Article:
After Congress approved a so-called "rescue plan" for the financial industry during early October, one could not help but wonder how long it would be until other industries facing hard times would also come hat in hand to Washington for help. Before the month was out, bad news started coming out of Detroit, the center of the automotive universe. The Big Three (General Motors, Ford, and Chrysler) are running out of cash at a time when auto sales nationwide are falling off a cliff. Sure enough, the lame-duck Congress (so called because it includes lawmakers who are retiring or were defeated in the recent election) is considering a $25 billion bail-out plan for Motor City. The automakers, who have already gone to Washington hat in hand, have been asked to deliver plans showing their viability.
The Bush administration and the Federal Reserve announced on November 25 almost $800 billion dollars in additional funds to help, bail out, or otherwise prop up the financial sector, bringing to nearly $7 trillion the total sum that the federal government has thus far spent or pledged to spend in its feckless efforts to spare America's largest corporations from insolvency. Included in the latest package is $200 billion for the purchase of securities backed by many different kinds of loans, including student, credit card, auto, and small business. Such loans have become much harder to obtain in recent months, and the Fed's action is intended to get credit in these areas moving again.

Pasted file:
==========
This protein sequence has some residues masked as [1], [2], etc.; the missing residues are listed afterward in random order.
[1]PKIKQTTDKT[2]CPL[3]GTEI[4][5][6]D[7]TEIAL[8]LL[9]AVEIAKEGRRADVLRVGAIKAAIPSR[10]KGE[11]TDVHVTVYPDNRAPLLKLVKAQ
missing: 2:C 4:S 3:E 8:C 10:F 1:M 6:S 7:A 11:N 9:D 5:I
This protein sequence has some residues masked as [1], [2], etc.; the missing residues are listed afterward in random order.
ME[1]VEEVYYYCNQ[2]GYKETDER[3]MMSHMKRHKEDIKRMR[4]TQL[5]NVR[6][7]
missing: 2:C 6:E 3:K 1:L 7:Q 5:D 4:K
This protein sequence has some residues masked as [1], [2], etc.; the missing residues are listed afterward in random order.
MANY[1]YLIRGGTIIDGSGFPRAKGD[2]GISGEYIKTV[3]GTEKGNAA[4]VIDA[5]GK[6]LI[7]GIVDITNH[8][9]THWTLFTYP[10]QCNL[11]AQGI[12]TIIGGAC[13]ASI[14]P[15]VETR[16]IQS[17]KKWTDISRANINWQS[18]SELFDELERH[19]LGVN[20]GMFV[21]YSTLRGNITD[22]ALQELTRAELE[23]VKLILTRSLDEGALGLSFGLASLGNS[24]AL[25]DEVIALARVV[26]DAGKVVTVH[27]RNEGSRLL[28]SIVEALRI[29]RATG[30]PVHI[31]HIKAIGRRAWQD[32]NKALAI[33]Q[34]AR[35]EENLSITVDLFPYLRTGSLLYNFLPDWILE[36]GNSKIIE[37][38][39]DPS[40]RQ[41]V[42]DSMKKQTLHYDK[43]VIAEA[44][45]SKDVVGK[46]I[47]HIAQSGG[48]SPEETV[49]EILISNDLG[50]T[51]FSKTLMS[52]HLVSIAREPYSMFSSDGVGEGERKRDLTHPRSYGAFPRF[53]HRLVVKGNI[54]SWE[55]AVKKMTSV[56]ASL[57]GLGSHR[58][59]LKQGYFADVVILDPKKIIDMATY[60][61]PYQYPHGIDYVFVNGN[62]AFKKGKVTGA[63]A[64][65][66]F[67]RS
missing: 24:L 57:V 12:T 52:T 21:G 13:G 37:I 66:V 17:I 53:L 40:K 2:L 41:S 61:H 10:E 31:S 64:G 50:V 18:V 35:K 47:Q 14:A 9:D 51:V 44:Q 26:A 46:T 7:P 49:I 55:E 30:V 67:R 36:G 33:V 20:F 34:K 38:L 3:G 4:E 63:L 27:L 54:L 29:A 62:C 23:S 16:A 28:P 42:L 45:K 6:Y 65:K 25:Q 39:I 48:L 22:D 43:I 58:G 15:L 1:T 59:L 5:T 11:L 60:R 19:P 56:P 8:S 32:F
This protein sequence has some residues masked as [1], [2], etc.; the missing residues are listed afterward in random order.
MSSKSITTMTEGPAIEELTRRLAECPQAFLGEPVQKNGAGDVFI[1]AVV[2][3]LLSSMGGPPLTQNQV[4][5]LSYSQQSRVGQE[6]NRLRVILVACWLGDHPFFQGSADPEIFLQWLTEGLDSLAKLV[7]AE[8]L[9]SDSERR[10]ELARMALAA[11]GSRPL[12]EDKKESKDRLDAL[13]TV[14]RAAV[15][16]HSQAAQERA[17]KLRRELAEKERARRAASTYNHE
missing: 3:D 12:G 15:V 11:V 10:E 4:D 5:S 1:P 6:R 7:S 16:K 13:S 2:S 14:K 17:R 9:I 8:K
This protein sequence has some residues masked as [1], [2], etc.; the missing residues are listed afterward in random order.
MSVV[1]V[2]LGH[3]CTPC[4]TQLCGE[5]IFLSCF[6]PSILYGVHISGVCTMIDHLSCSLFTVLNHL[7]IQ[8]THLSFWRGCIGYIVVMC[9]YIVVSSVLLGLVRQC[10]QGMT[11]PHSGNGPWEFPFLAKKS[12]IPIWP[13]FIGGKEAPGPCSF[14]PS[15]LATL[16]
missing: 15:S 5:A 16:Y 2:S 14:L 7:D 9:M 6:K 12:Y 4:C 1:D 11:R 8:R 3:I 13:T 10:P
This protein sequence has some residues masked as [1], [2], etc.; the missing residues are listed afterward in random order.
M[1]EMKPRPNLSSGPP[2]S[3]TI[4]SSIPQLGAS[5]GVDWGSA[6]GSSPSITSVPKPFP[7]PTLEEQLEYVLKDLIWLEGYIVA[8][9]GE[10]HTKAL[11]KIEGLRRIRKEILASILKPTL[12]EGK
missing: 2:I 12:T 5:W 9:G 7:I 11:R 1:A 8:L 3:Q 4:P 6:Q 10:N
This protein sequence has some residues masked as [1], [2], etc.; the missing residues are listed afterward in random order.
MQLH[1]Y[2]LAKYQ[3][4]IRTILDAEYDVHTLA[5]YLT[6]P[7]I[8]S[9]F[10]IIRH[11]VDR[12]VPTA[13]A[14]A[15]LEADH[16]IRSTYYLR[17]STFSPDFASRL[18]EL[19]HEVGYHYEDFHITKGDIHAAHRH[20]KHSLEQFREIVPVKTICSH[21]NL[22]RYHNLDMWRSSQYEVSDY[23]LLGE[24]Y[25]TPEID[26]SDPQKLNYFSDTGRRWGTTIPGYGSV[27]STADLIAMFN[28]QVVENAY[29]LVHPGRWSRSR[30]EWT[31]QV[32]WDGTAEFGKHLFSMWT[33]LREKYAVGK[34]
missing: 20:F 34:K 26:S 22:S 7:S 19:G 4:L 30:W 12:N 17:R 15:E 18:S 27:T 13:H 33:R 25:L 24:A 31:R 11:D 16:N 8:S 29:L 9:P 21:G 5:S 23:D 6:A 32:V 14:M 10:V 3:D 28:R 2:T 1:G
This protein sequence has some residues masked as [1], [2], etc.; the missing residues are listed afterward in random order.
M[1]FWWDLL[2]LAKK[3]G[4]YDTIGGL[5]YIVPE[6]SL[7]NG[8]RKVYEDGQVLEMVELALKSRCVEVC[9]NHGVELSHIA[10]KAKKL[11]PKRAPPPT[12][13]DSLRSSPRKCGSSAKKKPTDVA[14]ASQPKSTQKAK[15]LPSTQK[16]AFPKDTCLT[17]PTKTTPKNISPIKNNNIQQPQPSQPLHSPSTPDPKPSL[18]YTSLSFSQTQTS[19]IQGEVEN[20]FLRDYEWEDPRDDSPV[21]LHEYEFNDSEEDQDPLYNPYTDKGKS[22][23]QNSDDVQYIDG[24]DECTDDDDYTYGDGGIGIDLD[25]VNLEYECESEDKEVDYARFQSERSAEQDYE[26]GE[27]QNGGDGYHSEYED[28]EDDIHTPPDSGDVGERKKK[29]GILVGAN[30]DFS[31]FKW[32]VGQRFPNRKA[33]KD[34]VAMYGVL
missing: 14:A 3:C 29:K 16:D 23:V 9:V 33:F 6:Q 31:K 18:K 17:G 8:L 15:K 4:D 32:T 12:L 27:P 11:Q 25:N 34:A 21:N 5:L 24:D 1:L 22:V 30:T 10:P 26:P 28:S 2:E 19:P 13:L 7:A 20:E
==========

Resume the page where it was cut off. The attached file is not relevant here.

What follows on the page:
Vice President Dick Cheney infamously informed former Treasury Secretary Paul O'Neill in 2002: "Paul, Reagan proved deficits don't matter." Now comes news that bailout-mania combined with already out-of-control domestic spending and foreign wars may lead to the first-ever trillion dollar deficit during the current fiscal year.
The enactment of the now-notorious $700 billion bailout package did not stop the downward slide of the stock market, as its proponents had promised. Recall that when the stock market took a steep drop on the day the House rejected the first bailout bill, hysteria-mongers on Capitol Hill and in the news media warned that that steep decline was a harbinger of things to come unless a bailout was passed, and quickly.